Carlton F. Poston v. Dr. Jack and Beverly Hyatt13-CVS-852, Catawba County
This matter arose from a dog bite incident occurring at Defendants’ home on December 3, 2010. Plaintiff was a HVAC technician and was performing work on Defendants’ HVAC unit on the day of the incident.
Defendants’ have owned many Bullmastiff breed dogs in their lives as they both love the breed and have shown their dogs in various AKC competitions over the years. Two of their prior Bullmastiffs have been AKC champions for the breed. Defendants’ home also contained an indoor/outdoor room separate from the main living space, so the dogs could go out to their run in the backyard and also come into the indoor/outdoor room of the home. The indoor/outdoor room was separated from the rest of the home by a dutch-door such that the top half and bottom half of the door swung separately.
On December 3, 2010 Plaintiff was working on Defendants’ HVAC unit in the basement of the home. He came from the basement to talk to Ms. Hyatt who was standing in the indoor/outdoor room with three of her dogs. The bottom half of the dutch-door was closed, and Ms. Hyatt and the dogs were on one side of the door and Plaintiff was on the other side.
Ms. Hyatt testified that Plaintiff reached over the door to pet one of her Bullmastiff dogs, Molly, and in doing so startled Molly causing her to bite Plaintiff on the hand. Plaintiff testified that he was standing beside the door and resting his hand on the top of the door when Molly came up to him and bit the top of his hand without provocation. Defendants both testified that Molly had never bitten anyone or showed any signs of aggressions before this incident.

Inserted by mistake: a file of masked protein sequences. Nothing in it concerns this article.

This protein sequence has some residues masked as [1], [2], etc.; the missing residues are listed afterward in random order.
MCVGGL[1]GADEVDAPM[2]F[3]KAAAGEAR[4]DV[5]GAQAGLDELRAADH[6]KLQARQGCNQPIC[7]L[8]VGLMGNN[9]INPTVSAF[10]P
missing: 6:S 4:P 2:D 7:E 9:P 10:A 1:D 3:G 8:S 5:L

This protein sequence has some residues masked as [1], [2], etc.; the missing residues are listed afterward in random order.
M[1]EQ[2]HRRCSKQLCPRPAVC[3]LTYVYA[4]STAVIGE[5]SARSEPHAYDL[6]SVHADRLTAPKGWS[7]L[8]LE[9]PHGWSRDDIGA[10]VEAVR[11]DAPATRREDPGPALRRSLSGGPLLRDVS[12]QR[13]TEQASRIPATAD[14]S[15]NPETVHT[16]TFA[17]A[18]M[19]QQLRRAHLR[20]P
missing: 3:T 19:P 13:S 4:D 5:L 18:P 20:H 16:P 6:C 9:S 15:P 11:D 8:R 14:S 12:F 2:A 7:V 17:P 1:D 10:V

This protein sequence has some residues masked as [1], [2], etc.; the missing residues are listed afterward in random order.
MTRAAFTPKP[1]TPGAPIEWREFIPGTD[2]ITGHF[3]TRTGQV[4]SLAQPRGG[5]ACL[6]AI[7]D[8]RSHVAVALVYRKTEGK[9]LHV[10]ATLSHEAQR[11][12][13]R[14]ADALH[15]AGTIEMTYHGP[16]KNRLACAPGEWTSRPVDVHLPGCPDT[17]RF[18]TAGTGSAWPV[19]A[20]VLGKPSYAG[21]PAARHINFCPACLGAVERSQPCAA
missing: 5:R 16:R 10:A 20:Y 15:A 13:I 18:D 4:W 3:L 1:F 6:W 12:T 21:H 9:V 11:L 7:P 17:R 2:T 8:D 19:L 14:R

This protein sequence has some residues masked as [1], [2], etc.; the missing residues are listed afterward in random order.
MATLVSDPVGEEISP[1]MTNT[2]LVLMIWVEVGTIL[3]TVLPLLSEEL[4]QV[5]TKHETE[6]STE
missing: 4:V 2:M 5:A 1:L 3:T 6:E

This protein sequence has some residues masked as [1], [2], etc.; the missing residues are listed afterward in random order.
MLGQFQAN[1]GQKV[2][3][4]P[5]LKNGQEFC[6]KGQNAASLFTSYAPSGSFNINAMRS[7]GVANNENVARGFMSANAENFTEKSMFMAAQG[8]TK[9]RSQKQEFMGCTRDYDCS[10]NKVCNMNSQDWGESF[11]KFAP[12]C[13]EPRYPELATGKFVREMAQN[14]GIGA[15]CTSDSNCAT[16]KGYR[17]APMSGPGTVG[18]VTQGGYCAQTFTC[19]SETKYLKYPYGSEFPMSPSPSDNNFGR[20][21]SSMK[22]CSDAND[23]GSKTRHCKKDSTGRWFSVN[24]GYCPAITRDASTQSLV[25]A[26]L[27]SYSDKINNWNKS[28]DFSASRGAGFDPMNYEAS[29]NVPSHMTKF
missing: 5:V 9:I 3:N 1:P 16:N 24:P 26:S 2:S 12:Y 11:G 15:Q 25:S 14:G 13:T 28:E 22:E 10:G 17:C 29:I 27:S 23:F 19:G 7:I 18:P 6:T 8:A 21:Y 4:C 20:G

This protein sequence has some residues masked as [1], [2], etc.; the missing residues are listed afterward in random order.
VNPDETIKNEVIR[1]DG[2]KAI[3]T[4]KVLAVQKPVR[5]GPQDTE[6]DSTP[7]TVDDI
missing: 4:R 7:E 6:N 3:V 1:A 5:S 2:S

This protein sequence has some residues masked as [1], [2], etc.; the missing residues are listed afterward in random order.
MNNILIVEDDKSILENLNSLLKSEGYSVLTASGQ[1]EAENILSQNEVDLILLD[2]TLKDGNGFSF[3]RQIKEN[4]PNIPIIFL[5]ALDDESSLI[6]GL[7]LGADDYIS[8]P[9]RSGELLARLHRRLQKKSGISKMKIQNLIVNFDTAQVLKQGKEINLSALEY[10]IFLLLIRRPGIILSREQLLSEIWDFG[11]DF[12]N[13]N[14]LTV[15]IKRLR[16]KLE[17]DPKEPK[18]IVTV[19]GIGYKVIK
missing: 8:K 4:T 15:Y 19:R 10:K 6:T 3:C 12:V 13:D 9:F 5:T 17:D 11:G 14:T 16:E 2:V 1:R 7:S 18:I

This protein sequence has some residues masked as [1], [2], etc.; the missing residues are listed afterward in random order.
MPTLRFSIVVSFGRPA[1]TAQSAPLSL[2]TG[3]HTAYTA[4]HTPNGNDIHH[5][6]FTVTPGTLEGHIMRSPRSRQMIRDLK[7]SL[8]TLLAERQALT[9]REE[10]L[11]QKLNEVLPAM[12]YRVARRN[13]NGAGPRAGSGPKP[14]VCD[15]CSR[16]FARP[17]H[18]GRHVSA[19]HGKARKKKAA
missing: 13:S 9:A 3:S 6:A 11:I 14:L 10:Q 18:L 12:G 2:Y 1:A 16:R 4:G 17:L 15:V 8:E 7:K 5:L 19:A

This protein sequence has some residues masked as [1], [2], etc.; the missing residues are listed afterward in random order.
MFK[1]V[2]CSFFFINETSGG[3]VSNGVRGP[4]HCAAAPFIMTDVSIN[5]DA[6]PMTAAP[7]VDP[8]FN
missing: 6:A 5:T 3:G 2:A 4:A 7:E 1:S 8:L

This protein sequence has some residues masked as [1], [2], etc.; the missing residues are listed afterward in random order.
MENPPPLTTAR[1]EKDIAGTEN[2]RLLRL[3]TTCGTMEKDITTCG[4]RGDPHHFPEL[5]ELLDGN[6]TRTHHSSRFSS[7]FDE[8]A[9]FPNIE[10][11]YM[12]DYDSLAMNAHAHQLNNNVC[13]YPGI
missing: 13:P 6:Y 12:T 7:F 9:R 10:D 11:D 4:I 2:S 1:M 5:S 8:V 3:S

Subsequent to the bite Plaintiff’s puncture wound became infected, and the infection continued on for several weeks. The infection was found to have been caused by a rare bacteria, Pastuerella Pneumotropica, which is occasionally found in dogs and cats. Because the infection could not be healed it destroyed the tissue in the middle part of Plaintiff’s hand, and his doctors recommended amputation of his middle finger. In total, Plaintiff’s medical expenses and lost wages amounted to $100,969.
At the close of Plaintiff’s case in chief Defendants moved for directed verdict on the grounds there was no evidence that Molly had ever shown aggressive tendencies or bitten anyone before. Therefore Defendants’ had no reason to believe she would have bitten Plaintiff on this occasion. However there was testimony from two of Plaintiff’s co-workers, who had been at Defendants’ home working on the HVAC unit four years before this incident, that they were scared when one of the Defendants’ dogs barked, growled, and jumped up on the dutch-door while they were in Defendants’ home. The witnesses were uncertain whether this dog was Molly because Defendants’ owned three Bullmastiffs at this time. The witnesses described this incident as an attempted attack, although they conceded that while they were scared the dog was always confined to the indoor/outdoor room and never bit, chased, on jumped on them in any way. As a result of this testimony the motion for directed verdict was denied.
The defense also moved for directed verdict on Plaintiff’s common law claim for strict liability. Defense counsel argued that a strict liability claim could only be supported by evidence of expert testimony that the particular breed of dog had characteristics of viciousness or aggression. This motion was again denied because of the testimony from the witnesses describing they were scared by aggressive conduct by one of the Defendants’ dogs four years earlier.
The case went to the jury on four issues: negligence, contributory negligence, strict liability, and damages. The jury deliberated for about three hours and found Defendants’ negligent, and Plaintiff contributorily negligent. On strict liability the jury was charged with deciding the issue of whether the Defendants owned or kept a vicious animal? The jury answered “No” to this issue, and the issue of damages was not reached.
Some members of the jury commented after the verdict that they could see both parties having some responsibility for the bite occurring; however no one believed that Molly was a vicious dog, thereby shielding Defendants from the strict liability cause of action.